What do the edges in the FX pair graph really mean?

In my original post on clique analysis in Brexit FX markets, I introduced the idea of looking for changes in “trader engagement” with currency pairs in the three week window around Brexit.

Here’s what the graph looks like when the presence of a single trade is enough to define an edge

What do the edges in the FX pair graph really mean?Brexit FX NDF pairs (single trade enough to create an edge)

Quicktime Movie:  brexit-15d-all-messages

On the other hand, here’s what happens when a threshold of 4 trades is applied:

What do the edges in the FX pair graph really mean?Brexit FX NDF pairs (four trades needed to create an edge)

Quicktime Movie: brexit-t4-15d

Clearly it doesn’t take much to cause a change.  On the other hand, if you take away too many edges you eliminate most of the cliques.

But my first question is this: What is the best way to define the presence of an edge so that the cliques show up clearly?  

Also, I’m planning to make more data available at the 1QBit QDK site, in a form that allows it to be easily imported into the iPython interactive notebooks.  So any thoughts on this will also be appreciated.

Add Comment
2 Answer(s)

A small follow up:  On my Macbook, I have to download the QuickTime movies and play them locally, but they come up in separate players, so I can look at specific frames by using the slider bar.  The main difference between the “no threshold” movie and the “4 trade threshold” movie is that there were only a few USD-GBP trades, and this made the GBP look more connected than it really was.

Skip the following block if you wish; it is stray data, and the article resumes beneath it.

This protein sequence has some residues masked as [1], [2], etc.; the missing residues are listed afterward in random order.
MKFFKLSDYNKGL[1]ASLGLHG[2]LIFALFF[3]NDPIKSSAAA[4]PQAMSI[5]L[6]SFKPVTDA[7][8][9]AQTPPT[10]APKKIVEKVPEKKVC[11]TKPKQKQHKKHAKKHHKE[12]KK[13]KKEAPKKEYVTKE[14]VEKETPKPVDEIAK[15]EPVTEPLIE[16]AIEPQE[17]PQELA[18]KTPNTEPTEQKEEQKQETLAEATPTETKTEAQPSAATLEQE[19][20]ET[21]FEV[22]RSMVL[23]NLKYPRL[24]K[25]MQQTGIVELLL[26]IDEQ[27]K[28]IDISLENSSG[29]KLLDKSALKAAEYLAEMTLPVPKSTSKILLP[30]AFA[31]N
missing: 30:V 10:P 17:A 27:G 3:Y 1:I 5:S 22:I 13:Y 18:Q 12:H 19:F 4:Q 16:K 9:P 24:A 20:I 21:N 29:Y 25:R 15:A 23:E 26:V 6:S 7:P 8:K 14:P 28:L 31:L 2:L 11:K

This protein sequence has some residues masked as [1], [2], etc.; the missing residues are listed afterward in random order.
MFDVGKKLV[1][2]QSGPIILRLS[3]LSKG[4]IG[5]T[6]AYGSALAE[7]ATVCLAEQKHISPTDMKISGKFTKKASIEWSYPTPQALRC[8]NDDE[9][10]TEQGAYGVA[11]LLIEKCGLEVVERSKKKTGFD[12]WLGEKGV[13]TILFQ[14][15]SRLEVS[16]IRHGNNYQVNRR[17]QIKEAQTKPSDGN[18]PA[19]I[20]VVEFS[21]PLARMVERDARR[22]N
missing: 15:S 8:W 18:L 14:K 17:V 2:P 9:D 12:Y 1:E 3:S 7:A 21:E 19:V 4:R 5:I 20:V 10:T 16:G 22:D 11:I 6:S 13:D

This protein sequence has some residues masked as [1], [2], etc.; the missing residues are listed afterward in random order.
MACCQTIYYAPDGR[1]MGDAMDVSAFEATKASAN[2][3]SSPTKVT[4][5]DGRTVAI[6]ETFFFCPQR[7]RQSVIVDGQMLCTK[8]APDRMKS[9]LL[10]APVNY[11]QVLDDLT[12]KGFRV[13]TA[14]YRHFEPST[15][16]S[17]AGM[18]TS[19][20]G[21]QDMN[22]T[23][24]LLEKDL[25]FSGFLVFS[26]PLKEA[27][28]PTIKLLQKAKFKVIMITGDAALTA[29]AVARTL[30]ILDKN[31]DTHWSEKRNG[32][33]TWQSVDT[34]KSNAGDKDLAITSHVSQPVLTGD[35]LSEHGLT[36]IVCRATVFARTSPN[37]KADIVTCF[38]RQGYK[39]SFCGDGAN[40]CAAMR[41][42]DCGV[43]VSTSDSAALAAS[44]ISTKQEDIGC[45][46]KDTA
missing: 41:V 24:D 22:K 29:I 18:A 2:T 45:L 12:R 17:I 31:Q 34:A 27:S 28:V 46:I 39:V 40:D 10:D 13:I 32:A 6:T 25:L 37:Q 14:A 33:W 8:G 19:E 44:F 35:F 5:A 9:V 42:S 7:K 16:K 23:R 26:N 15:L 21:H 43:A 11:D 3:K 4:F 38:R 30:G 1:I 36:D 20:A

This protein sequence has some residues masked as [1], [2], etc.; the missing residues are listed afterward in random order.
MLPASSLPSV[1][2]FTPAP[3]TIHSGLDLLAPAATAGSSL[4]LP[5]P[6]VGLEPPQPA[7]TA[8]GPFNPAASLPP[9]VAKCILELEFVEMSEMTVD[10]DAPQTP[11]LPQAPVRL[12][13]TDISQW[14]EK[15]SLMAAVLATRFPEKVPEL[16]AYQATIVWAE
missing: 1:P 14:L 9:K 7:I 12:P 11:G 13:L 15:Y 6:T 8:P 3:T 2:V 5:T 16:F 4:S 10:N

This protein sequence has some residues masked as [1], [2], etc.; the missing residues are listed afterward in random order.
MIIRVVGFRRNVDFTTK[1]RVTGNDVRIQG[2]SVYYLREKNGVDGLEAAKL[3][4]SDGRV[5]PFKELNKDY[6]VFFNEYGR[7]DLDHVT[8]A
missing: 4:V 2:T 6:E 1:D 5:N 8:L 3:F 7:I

The numerical data for the blog post shows this.  However, I’m also looking for ways to incorporate things like this into the visualization, so if you have viewed the movies and have some ideas, please let me know.

Answered on August 23, 2016.

Andrew, you might look at www.plot.ly to see if you can generate interactive, web deployable, visualizations using their tools.

on August 26, 2016.
Add Comment

”’Screen

This is from the Eris Futures website.  I’m posting it here as an example of how Brexit showed up in other types of market data.  The bid/ask spread on the order book can be read as an expression of intent.  The reported trades used in our clique analysis are an expression of how intent was acted on.  Note how the bid/ask spread narrowed before volume started to recover in the order book.

http://www.erisfutures.com/EE/Eris_Liquidity.pdf

Add Comment

Your Answer

By posting your answer, you agree to the Terms & Privacy policy.